Dictionary Project Guide
The Dictionary Project is not about Rotary—it is about literacy. Rotarians are providing local community service through the funding and distribution of a dream: every third grader, every year, will receive a dictionary as a gift to use at school and at home for years to come.
Many teachers see this as a key to better reading, speech, and writing. These skills will improve student performance in other subjects as well.
Receiving the dictionaries from Rotary members is beneficial too. The young people meet successful adults in their community who care enough about them to purchase these dictionaries and come to their school to present them personally.
The brief explanation of Rotary service in the community and around the world gives students a lasting positive impression of Rotary and the ideal of service.
Rotary District 5100 is working toward the goal of having 100 percent club participation in the dictionary project. Working with other existing organizations, Rotarians will be able to ensure that every third grader in Oregon, and the Greater Clark County Area in Washington, over 40,000 students, will receive a dictionary.
- Consider applying for a District Simplified Grant
- Ask for corporate donations
- Ask other organizations in your community to co-sponsor the project
- Put on a fundraiser: The Salem clubs have a golf tournament in the summer which provides funding for all the dictionaries
- Donate Sergeant-at-Arms funds for a few weeks to the Dictionary Project
Gain knowledge and history by exploring the Dictionary Project website – here are a few pages:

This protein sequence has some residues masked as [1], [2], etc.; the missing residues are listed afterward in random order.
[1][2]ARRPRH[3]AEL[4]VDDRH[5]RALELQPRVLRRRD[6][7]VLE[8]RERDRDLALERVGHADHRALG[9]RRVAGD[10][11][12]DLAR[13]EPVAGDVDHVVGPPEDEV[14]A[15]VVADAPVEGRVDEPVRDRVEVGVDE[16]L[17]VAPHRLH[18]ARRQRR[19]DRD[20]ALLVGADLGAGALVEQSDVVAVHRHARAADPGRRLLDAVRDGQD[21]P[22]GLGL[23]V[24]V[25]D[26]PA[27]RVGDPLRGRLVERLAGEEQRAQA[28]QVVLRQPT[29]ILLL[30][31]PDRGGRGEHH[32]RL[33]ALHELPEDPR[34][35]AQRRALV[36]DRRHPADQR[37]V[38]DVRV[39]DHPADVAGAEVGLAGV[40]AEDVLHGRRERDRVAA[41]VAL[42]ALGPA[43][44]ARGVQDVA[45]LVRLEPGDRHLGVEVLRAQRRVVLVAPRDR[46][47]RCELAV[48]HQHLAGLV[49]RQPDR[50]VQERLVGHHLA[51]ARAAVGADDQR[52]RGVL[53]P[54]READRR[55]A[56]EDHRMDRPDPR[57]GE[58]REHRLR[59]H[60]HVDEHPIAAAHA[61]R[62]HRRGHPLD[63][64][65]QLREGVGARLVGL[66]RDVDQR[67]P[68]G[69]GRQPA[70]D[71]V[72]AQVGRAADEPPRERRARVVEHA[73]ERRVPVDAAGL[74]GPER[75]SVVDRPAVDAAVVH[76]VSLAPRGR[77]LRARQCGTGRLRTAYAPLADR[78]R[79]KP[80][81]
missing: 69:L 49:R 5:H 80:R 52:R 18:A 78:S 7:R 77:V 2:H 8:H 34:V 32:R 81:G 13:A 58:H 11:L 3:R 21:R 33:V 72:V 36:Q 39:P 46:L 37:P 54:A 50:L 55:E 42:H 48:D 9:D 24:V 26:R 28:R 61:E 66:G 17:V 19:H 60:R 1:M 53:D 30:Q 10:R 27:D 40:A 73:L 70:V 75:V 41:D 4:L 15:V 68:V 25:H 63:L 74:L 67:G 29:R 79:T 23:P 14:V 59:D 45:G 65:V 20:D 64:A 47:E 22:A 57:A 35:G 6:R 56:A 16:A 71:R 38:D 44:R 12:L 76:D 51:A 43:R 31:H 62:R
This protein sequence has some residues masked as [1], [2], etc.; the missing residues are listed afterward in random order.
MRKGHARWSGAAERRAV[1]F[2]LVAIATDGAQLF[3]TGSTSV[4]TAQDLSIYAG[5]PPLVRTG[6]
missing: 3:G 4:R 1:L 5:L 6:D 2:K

- Insert bookplates — a party works well to do this.
- Solicit membership involvement for the presentation to students.
District 5100 Dictionary Project Suggested Timeline
May: Rotary clubs contact involved school district superintendents to obtain consent for participation, names of schools, school principals and teachers' names with contact information.
Decide whether to include the following categories in the distribution: blended (third and fourth grade) classrooms/private/ charter/home school where identifiable (usually through the ESD).
September: Contact participating elementary principals to confirm “final” class numbers by end of September. Ordering early allows the teachers and students to use the dictionaries in the classroom for the full year. Add extra copies to your count for new students – and the unexpected, such as dictionaries printed without all sections included.
Place Order: Dictionary Project. I strongly recommend purchasing “A Student’s Dictionary”. In addition to the dictionary, this book includes The Declaration of Independence, The United States Constitution, biographies of the US Presidents and the longest word.
Club members affix bookplates, insert bookmarks, arrange boxes of books by school and classroom. This is a great fellowship and service activity for the membership to do together. Example Bookplate(PDF)
Project chair: Schedule visits to each elementary in coordination with the principle and 3rd grade classroom teachers. Prepare distribution schedule. Solicit a minimum of 2 Rotarians per time slot to give 10-15 minute presentation/distribution of dictionaries.
Media alert!!! Don't forget to let the local press know about your good deed weeks in advance, so they can send a photographer. However, if you are going to take pictures yourself, ask permission first. Please respect privacy issues as set forth by school districts, as permission must be granted to either video or photograph students.